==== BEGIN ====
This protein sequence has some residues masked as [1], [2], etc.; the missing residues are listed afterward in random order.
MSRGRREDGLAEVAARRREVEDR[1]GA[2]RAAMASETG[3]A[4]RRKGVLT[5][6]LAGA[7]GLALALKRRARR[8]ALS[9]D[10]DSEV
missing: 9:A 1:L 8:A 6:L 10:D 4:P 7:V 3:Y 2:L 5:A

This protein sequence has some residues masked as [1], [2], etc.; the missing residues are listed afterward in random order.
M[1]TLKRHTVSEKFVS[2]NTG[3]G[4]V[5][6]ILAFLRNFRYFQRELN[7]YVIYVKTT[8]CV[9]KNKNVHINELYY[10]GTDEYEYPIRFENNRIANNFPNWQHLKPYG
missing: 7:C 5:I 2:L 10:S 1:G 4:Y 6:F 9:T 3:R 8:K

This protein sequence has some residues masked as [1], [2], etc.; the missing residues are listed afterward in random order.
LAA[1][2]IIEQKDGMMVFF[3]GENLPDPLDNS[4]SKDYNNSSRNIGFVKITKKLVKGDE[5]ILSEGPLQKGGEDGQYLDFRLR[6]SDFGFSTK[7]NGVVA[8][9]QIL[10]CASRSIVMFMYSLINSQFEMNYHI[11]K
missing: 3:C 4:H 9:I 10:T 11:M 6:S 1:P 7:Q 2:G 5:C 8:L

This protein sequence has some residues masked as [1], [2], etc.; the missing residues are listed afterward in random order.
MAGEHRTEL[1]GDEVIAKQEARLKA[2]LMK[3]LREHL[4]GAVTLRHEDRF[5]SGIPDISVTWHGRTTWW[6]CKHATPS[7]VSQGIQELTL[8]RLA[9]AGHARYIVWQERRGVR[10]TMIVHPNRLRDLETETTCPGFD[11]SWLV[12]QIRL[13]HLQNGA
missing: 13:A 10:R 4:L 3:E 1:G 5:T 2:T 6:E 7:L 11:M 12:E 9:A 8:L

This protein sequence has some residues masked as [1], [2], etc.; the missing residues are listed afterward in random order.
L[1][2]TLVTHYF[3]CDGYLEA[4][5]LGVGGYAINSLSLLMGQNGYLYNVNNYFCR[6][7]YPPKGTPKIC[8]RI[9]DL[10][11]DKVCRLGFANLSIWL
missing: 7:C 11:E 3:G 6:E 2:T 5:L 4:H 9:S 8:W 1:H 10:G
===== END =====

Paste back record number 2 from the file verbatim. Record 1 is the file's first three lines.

This protein sequence has some residues masked as [1], [2], etc.; the missing residues are listed afterward in random order.
M[1]TLKRHTVSEKFVS[2]NTG[3]G[4]V[5][6]ILAFLRNFRYFQRELN[7]YVIYVKTT[8]CV[9]KNKNVHINELYY[10]GTDEYEYPIRFENNRIANNFPNWQHLKPYG
missing: 7:C 5:I 2:L 10:S 1:G 4:Y 6:F 9:T 3:R 8:K